A long period has passed before Mozart would again turn to the form of piano sonata. In October 14, 1784, a new masterpiece emerges from his hands: Piano Sonata in C minor.
"The instructions for the performance of this Sonata [...] have been lost; they must have constituted one of the most important documents of Mozart's esthetic practice. Did they perhaps contain more personal matters as wel, which had to be hidden from posterity? [...] It is clear that it represents a moment of great agitation, agitation that could no longer be expressed in the fatalistic A minor key of the Paris sonata, but required the pathetic C minor that was to be Beethoven's favorite key for the expression of similar emotions. It has rightly been said that this work contains a 'Beethovenisme d' avant la lettre'. Indeed it must be stated that this very Sonata contributed a great deal towards 'Beethovenism' possible. Contrasting with the concentrated first and last movements, there is a broad concerto-like adagio in the tranquil key of E-flat major, which, in accordance with the true nature of its creator, who could not seek any easy way out, does not lead to a finale in major; on the contrary, the Finale is just as pathetic as the first movement, and even darker."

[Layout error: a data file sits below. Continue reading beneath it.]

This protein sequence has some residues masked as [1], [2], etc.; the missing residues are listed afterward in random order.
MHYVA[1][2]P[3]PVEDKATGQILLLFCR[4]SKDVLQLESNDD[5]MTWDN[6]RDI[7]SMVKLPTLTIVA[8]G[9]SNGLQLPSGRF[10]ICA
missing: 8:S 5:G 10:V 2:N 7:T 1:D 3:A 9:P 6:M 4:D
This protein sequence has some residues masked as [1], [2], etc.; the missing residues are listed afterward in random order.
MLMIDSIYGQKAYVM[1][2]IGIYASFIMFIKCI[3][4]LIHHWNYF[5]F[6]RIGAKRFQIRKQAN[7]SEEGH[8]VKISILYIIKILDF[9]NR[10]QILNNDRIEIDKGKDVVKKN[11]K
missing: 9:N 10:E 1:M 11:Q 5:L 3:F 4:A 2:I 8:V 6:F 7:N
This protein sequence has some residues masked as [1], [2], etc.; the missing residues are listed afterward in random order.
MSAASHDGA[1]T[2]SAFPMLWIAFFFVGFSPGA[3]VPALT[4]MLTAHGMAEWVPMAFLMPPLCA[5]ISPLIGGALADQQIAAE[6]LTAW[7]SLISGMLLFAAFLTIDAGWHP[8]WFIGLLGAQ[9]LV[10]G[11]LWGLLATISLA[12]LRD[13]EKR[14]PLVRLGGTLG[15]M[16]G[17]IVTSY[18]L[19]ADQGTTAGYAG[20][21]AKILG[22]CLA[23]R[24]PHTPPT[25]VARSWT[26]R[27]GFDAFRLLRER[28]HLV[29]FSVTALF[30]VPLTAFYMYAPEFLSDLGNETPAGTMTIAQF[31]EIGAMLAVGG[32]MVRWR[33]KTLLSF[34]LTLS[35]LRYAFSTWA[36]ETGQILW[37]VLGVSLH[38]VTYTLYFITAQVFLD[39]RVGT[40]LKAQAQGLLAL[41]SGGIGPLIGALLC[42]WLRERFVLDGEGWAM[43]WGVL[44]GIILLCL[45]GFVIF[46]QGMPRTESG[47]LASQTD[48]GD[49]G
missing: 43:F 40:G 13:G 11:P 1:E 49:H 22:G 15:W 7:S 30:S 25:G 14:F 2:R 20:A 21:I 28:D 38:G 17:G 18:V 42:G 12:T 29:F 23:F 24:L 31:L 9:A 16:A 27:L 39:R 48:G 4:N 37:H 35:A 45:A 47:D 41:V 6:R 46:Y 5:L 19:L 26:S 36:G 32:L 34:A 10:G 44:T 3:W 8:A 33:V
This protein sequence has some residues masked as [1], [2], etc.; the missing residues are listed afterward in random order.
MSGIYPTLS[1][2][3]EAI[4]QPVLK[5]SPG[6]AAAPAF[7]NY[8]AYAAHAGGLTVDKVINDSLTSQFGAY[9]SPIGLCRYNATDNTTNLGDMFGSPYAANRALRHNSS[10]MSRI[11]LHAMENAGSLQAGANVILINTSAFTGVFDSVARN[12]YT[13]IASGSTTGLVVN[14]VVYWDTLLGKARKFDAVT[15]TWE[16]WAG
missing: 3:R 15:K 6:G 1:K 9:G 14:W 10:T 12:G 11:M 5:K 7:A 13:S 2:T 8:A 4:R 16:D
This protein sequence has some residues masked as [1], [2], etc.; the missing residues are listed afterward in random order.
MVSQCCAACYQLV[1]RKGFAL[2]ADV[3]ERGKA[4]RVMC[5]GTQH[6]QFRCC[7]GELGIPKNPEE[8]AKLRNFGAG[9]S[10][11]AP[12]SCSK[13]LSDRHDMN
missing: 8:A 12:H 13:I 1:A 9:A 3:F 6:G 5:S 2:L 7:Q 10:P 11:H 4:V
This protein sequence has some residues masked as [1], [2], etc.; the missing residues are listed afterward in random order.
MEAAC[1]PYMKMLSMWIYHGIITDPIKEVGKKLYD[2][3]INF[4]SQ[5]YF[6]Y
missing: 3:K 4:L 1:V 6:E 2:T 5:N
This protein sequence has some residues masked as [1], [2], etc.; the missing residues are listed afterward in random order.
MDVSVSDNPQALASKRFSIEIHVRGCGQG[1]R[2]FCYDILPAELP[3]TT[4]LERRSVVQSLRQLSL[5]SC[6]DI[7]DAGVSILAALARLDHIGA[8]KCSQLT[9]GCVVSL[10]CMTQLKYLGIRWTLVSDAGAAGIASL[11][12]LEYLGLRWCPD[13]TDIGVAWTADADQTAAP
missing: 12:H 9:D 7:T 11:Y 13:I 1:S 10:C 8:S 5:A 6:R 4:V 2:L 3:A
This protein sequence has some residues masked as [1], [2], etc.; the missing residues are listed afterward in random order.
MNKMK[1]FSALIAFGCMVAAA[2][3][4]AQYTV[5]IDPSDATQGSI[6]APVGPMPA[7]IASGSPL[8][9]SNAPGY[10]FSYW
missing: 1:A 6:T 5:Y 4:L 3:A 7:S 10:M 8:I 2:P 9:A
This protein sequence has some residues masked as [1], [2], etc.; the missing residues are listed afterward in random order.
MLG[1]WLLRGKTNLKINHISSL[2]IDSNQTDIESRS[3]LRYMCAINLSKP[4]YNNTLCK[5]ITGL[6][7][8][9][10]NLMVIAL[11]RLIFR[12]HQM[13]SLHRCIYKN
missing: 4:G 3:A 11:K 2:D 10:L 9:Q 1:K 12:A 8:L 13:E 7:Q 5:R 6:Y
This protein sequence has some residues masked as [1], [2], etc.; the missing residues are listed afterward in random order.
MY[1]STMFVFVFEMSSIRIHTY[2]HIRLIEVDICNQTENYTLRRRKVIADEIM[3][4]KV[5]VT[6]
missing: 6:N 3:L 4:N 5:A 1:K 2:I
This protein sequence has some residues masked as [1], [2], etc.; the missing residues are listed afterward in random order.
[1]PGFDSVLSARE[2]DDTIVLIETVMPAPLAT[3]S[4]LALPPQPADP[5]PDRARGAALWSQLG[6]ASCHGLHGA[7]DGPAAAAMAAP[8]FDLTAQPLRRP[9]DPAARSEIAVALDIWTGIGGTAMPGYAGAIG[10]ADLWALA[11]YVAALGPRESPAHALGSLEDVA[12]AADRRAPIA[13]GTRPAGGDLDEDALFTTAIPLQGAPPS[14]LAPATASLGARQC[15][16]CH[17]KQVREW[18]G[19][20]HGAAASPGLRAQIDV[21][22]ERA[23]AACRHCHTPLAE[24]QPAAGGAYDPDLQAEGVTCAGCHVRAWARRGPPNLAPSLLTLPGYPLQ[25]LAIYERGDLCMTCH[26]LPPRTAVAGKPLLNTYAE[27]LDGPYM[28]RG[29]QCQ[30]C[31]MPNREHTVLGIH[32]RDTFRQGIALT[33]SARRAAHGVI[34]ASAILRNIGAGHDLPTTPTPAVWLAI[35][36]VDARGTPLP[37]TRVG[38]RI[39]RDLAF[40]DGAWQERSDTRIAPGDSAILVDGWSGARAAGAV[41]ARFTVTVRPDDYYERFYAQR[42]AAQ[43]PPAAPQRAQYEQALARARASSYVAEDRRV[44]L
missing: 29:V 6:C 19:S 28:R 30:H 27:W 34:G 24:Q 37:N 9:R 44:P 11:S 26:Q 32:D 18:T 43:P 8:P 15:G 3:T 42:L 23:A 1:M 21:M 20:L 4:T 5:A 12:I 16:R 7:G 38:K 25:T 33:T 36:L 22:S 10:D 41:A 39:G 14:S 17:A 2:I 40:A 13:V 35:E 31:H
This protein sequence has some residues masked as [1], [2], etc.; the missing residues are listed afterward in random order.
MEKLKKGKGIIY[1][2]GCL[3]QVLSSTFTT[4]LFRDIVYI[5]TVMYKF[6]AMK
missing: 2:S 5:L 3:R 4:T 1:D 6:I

Here is Sonata in C Minor K. 457, as performed by the great pianist Alfred Brendel.